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RP renegotiates 36-year-old tax treaty with US: In heightened campaign vs tax cheats, smugglers

- Lawrence Agcaoili -

MANILA, Philippines - Finance officials are renegotiating a tax treaty entered into with the United States 36 years ago to avoid double taxation and prevent fiscal evasion as part of the Aquino administration’s heightened campaign against tax cheats and smugglers.

Finance Secretary Cesar Purisima said he had initiated discussions with US Treasury officials on updating the US-Philippines Tax Treaty signed way back in 1976.

“In fact, I just came from the US and we’ve initiated discussions with the US Treasury so that we can update their information sharing agreement between the Philippines and the US that was signed in 1976 as part of our US-Philippines tax treaty,” Purisima told reporters.

The Philippines has entered into several tax treaties for the avoidance of double taxation and prevention of fiscal evasion with respect to income taxes. At present, there are 31 Philippine Tax Treaties in force.

Aside from the US, the Philippines has tax treaties with Australia, Austria, Belgium, Brazil, Canada, China, Denmark, Finland, France, Germany, Hungary, Indonesia, India, Israel, Italy, Japan, Korea, Malaysia, the Netherlands, New Zealand, Norway, Pakistan, Romania, Russia, Singapore, Spain, Sweden, Switzerland, Thailand, and the United Kingdom.

The Finance chief pointed out that the Philippines continue to interact with regulators outside the country to make sure proper taxes are paid and that governments are not shortchanged.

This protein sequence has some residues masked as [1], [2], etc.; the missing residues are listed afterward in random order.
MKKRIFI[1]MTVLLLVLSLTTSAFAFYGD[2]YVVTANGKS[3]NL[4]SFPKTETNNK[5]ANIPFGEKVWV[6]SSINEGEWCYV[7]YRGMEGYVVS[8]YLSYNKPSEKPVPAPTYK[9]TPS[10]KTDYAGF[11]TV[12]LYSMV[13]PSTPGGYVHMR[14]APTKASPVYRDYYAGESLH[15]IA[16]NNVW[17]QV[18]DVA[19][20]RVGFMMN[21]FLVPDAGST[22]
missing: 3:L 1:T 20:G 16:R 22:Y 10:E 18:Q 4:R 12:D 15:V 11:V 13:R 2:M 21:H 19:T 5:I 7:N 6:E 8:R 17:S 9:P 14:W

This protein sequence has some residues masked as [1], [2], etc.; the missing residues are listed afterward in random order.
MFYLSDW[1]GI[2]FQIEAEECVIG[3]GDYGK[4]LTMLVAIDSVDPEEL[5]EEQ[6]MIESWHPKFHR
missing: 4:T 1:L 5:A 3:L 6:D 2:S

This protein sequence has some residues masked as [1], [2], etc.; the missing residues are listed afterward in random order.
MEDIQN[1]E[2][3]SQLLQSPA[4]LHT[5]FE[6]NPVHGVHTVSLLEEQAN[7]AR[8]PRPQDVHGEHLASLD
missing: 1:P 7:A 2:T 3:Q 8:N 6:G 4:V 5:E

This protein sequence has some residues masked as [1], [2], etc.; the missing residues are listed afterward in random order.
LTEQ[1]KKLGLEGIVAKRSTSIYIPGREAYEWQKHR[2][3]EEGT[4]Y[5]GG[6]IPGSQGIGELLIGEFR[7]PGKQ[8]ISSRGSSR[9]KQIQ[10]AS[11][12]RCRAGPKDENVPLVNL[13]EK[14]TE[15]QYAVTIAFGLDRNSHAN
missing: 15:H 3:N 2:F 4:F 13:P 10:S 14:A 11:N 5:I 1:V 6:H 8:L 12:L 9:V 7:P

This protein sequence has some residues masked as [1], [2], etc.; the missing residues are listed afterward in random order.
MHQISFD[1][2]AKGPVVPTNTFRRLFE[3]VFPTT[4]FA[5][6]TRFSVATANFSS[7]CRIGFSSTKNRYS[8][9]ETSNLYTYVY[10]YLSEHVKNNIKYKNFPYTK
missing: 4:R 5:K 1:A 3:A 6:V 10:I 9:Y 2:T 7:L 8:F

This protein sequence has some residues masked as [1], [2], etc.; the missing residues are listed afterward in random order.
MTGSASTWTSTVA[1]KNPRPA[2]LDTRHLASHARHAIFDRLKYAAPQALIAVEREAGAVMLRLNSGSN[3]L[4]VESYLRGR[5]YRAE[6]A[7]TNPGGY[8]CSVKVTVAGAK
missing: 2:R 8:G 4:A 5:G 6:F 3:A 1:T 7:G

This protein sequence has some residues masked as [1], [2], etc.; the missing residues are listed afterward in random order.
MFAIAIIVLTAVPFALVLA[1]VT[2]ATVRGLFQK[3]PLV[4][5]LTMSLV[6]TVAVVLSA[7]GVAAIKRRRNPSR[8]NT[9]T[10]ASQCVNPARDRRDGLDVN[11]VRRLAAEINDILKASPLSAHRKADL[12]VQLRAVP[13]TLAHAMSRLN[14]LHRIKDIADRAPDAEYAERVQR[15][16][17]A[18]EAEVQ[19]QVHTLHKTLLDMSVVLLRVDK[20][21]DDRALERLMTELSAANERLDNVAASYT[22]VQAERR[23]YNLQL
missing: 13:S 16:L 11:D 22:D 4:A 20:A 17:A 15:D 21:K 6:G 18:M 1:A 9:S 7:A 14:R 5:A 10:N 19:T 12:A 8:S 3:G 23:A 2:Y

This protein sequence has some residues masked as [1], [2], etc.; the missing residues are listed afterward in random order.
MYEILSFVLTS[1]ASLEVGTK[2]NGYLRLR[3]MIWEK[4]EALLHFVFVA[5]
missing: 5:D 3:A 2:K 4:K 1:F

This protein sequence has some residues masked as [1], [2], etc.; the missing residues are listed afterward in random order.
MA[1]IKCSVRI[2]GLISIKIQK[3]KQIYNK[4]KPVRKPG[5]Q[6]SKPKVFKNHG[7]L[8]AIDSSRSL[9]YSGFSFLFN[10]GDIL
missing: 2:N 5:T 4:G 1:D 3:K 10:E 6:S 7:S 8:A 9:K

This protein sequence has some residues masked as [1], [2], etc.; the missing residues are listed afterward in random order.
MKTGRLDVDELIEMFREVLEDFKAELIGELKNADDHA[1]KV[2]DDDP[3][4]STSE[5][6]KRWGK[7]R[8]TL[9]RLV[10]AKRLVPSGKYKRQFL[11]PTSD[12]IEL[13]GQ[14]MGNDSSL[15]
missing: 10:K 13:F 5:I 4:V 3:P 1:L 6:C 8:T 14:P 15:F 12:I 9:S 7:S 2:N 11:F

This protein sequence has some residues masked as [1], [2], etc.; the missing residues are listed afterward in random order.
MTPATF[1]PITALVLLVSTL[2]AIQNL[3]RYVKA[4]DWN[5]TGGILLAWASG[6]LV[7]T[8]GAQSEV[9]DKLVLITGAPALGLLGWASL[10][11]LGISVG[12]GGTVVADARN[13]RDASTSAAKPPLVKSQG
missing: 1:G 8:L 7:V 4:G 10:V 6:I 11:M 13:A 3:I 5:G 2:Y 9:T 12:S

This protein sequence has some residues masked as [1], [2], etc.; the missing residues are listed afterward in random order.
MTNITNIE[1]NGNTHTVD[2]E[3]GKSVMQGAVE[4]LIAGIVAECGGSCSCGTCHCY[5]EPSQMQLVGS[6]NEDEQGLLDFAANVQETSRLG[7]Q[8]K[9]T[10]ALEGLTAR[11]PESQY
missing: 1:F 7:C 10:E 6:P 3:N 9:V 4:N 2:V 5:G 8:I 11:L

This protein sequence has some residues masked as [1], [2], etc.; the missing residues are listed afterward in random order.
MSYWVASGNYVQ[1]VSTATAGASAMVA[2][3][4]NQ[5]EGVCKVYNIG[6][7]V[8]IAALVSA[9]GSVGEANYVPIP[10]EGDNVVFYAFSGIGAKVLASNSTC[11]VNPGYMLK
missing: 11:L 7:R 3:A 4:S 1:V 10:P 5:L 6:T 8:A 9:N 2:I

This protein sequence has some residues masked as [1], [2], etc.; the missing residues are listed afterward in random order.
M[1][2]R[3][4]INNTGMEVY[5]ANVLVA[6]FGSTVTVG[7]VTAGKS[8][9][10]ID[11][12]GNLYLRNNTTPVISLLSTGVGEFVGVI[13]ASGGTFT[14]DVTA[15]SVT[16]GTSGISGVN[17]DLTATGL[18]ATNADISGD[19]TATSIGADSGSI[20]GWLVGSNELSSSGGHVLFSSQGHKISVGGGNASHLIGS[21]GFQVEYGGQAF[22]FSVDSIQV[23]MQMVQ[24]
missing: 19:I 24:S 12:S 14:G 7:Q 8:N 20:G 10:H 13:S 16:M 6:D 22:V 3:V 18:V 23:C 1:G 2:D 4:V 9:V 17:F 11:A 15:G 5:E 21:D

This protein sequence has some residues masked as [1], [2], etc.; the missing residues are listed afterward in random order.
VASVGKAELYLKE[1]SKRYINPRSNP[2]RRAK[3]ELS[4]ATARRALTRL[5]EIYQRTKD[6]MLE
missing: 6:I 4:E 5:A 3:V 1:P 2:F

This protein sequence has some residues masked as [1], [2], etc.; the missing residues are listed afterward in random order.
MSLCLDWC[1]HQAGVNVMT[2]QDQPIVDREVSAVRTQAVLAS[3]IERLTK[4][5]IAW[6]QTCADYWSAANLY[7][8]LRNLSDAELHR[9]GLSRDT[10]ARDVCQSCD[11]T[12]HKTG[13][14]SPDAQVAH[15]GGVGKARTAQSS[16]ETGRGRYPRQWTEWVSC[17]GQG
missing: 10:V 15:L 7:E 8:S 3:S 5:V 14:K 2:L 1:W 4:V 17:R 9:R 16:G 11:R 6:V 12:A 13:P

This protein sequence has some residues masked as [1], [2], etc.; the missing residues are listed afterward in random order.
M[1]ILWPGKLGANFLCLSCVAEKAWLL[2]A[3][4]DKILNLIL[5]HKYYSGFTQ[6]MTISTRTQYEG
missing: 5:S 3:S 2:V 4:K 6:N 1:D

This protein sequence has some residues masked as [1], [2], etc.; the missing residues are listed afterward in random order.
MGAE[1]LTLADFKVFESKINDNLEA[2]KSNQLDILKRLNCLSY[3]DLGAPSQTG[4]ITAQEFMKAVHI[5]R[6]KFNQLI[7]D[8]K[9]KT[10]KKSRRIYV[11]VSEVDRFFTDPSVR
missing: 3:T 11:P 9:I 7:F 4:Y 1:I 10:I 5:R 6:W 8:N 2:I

“The other thing we’re doing is we’re reaching out to our fellow regulators outside the country. These are all important steps to improve further our ability to catch tax evaders and smugglers,” he stressed.

Multilateral lender International Monetary Fund (IMF) earlier encouraged the Philippines to forge additional bilateral tax treaties with other countries to attract foreign direct investments (FDIs).

Under the treaties, the business profits of a resident of another country with whom the Philippines has a tax treaty are taxable in the Philippines only if the resident has a permanent establishment in the Philippines to which the profits are attributable.

For one, profits remitted by a branch of a foreign corporation to its home office are taxed at the rate of 15 percent while dividends declared by a domestic corporation to its foreign parent are generally taxed at 30 percent. If the home country of the recipient corporation allows an additional credit of 17 percent as tax deemed paid in the Philippines, the tax is reduced to 15 percent.

Under the Philippine tax treaties with other countires, a preferential tax of 10 percent on branch profit remittances is granted. Furthermore, under the tax treaties with these countries, dividends paid are subject to 10 percent tax if the payor-subsidiary is registered with the Board of Investments (BOI) or if the beneficial owner of the dividends is a company which holds a certain percentage of the capital of the payor-subsidiary.

The Aquino administration has revived the government’s campaign against high profile tax evaders and smugglers through Operation RATE (Run After Tax Evaders) and RATS (Run After The Smugglers) that were put on the back burner by former Finance Secretary Margarito Teves.

The Finance department vowed to plug tax leakages as foregone revenues due to tax cheats reached an alarming level of P250 billion instead of introducing new tax measures including the imposition of higher excise tax on sin products particularly cigarettes and alcohol products.

The Aquino administration is bent on trimming the budget deficit to two percent of GDP (gross domestic product) starting 2013 from the current level of 3.9 percent of GDP.

AQUINO

BOARD OF INVESTMENTS

FINANCE SECRETARY CESAR PURISIMA

FINANCE SECRETARY MARGARITO TEVES

INTERNATIONAL MONETARY FUND

NEW ZEALAND

PHILIPPINE TAX TREATIES

PHILIPPINES

PHILIPPINES TAX TREATY

TAX

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